An analysis of social media in New Zealand and China has found an emerging group of Chinese residents in New Zealand and others with close ties to China, vigorously defending New Zealand’s brand in the wake of Fonterra’s whey protein contamination crisis.

The analysis was carried out by Dr Hongzhi Gao, a senior lecturer at Victoria Business School and senior research fellow of the New Zealand Contemporary China Research Centre; Vallen Han, Asia marketing director of New Zealand Post; and Simon Young, chief executive of syENGAGE, a social media consulting firm. . .

Two Fonterra managers sent on leave in botulism probe:

Fonterra has placed two of its senior managers on leave as it continues its internal investigation into the whey protein botulism scare.

Fonterra chief executive officer Theo Spierings says the company is moving quickly and establishing key facts and as they emerge they are taking appropriate action.

He says placing two people on leave does not pre-empt the findings of the review and they will continue to be involved in the ongoing investigation.

The review will be finished by the end of the month. . .

Beware sleeping US dairy giant – expert – Hugh Stringleman:

The giant United States dairy industry is re-gearing for exporting and may rival soon the influence of New Zealand in world dairy trade.

Rabobank International global strategist dairy Tim Hunt gave that message to dairy audiences throughout NZ last week.

An Australian economist, Hunt is based in New York and has a special interest in the contrasts between Oceania and North American dairying.

His prepared notes were called “Arise the Hunter, the reorientation of the US dairy industry and implications for NZ”. . .

Economy-wide lessons as white gold loses its shine – Eye 2 the Long Run:

It is critical to understand that the issues for the NZ economy arising from the current Fonterra debacle  (as opposed to dairy farmers and Fonterra directors and managers) is assuredly not a “public relations” issue or one of “reputational management”. The best PR firm in the world cannot resolve such issues through spin – nor should it try.

Calling for better “PR” is simply a form of denial.

Key problems from an economy wide perspective are:

1. Nowhere else to turn

The choice for producers has been narrowed by statute to Fonterra for some 90% of the market. There is virtually no diversity, depth or spread of processing in the industry. The statute prevents it. Dissatisfied producers have nowhere else to turn. All eggs in one basket – then we drop the basket. . . .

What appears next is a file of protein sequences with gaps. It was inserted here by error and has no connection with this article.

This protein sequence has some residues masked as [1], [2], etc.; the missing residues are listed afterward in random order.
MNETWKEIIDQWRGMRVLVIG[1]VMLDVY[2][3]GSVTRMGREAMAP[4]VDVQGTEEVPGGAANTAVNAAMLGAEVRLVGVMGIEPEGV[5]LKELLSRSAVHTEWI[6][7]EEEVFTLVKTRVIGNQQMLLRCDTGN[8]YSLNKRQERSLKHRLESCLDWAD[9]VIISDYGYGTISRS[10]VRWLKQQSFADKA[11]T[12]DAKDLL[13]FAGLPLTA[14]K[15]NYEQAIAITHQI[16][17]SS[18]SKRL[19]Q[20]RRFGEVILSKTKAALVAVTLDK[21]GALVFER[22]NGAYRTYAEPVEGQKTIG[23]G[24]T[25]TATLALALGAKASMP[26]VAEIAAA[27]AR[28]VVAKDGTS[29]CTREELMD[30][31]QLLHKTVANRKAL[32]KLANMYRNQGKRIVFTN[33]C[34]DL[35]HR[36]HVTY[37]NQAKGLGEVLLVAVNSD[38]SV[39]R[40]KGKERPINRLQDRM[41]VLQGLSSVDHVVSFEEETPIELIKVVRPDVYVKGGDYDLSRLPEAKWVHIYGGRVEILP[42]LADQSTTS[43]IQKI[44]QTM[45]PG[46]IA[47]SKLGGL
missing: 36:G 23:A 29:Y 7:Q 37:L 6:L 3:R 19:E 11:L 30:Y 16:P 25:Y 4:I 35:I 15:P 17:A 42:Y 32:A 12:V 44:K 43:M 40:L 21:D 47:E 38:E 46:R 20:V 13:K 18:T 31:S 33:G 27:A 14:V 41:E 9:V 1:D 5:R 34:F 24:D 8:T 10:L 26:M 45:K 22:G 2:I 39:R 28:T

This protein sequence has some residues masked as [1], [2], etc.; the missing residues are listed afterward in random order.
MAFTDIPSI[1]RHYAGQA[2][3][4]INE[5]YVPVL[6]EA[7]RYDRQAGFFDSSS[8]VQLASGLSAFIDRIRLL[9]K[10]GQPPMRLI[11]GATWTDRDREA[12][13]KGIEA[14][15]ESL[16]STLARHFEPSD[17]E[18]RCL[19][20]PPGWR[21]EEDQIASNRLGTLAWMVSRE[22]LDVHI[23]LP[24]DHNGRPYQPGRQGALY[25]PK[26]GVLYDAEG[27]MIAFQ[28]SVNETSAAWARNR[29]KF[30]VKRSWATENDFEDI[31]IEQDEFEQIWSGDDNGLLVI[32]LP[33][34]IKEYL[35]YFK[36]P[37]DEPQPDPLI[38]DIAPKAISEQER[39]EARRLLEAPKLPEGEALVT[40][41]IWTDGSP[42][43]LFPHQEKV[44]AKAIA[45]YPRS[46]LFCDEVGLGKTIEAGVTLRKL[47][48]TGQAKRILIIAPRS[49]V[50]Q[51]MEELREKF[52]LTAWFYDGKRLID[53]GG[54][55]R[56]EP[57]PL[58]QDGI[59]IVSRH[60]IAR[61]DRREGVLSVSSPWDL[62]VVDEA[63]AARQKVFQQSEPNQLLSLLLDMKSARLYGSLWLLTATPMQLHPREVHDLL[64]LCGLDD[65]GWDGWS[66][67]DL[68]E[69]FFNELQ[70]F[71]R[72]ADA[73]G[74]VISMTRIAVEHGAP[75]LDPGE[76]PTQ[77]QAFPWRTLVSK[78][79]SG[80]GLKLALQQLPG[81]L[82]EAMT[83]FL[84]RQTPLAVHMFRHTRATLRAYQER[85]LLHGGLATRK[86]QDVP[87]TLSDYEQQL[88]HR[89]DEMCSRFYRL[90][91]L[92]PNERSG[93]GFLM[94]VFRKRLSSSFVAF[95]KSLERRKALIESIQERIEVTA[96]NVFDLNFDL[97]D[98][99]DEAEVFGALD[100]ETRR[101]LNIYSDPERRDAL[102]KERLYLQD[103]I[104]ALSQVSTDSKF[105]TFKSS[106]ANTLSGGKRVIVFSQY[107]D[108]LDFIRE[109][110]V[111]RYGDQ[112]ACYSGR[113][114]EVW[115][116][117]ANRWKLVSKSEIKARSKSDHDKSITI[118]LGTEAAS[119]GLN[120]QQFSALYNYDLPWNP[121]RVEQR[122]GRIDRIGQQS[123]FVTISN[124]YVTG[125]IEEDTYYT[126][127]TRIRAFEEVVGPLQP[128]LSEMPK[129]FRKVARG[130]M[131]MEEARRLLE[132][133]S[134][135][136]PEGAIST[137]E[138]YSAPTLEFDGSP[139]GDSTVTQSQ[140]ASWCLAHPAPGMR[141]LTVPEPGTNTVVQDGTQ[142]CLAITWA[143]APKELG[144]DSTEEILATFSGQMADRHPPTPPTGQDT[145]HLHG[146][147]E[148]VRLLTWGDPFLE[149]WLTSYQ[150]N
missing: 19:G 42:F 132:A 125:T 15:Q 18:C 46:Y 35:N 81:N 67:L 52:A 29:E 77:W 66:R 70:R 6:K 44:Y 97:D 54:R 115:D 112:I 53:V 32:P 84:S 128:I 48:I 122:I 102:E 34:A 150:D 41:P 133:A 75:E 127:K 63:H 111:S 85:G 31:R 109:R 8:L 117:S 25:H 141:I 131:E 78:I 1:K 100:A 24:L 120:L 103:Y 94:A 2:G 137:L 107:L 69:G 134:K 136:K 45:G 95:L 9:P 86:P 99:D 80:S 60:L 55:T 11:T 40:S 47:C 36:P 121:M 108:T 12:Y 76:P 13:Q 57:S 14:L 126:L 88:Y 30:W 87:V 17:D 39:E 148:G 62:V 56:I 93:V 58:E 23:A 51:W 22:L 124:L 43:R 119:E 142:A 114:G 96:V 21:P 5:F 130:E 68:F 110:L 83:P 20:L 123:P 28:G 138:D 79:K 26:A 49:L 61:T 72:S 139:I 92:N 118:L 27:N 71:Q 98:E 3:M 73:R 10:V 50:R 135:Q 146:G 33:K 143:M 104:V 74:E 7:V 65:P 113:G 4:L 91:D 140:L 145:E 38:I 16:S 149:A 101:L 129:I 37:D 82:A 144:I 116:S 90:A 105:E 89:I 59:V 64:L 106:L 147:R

Lustrous lambs wanted:

The hunt is on for lambs with unusually lustrous fleece. Crown Research Institute Agresearch says if you have any such lambs this spring, it wants to hear from you.

“We particularly want to understand what proteins or cellular structure may be special to their wool, and then whether these are the same as those in the lustre breeds,” says David Scobie, who is leading the lamb quest.

“Studying a naturally occurring mutation with such a dramatic effect on fibre characteristics provides a unique opportunity to understand the genetic and physiological mechanisms affecting fibre quality.” . . .

AgResearch overhaul tipped to boost research – Annette Scott:

A proposal to overhaul AgResearch’s campus and farm infrastructure will create a vital agricultural research institute for the next 50 years, AgResearch chief executive Tom Richardson says.

The restructuring proposal involves axing 180 jobs at Ruakura, near Hamilton, and 85 jobs from the Invermay site near Dunedin.

The $100 million proposal would result in large campuses at Grasslands in Palmerston North and at Lincoln in Canterbury.

A final decision is expected next month following a four-week consultation period. . .

Federations’ ‘www.ruraljobs.co.nz’ a success:

Federated Farmers is thrilled its ‘Rural Jobs’ service has hit 115 job advertisements since the beginning of the year, promising a bright future for agricultural careers.

“www.ruraljobs.co.nz is a fantastic service and it is picking up traction as one of the leading rural job advertisers,” says Conor English, Federated Farmers Chief Executive.

“Great staff are critical to any farming operation. Federated Farmers wants to ensure that our youth realise these opportunities are available to them and that employers have all the right documentation to know what the legal requirements are.

“Our www.ruraljobs.co.nz is not only the place to go to match people with jobs, but also where you can get up to date employment contracts reflecting the latest law changes, information on nationwide wages and salary packages, immigration ACC and OSH requirements and free legal advice for our members. It is a great one stop shop, tailored for the farming sector” . . .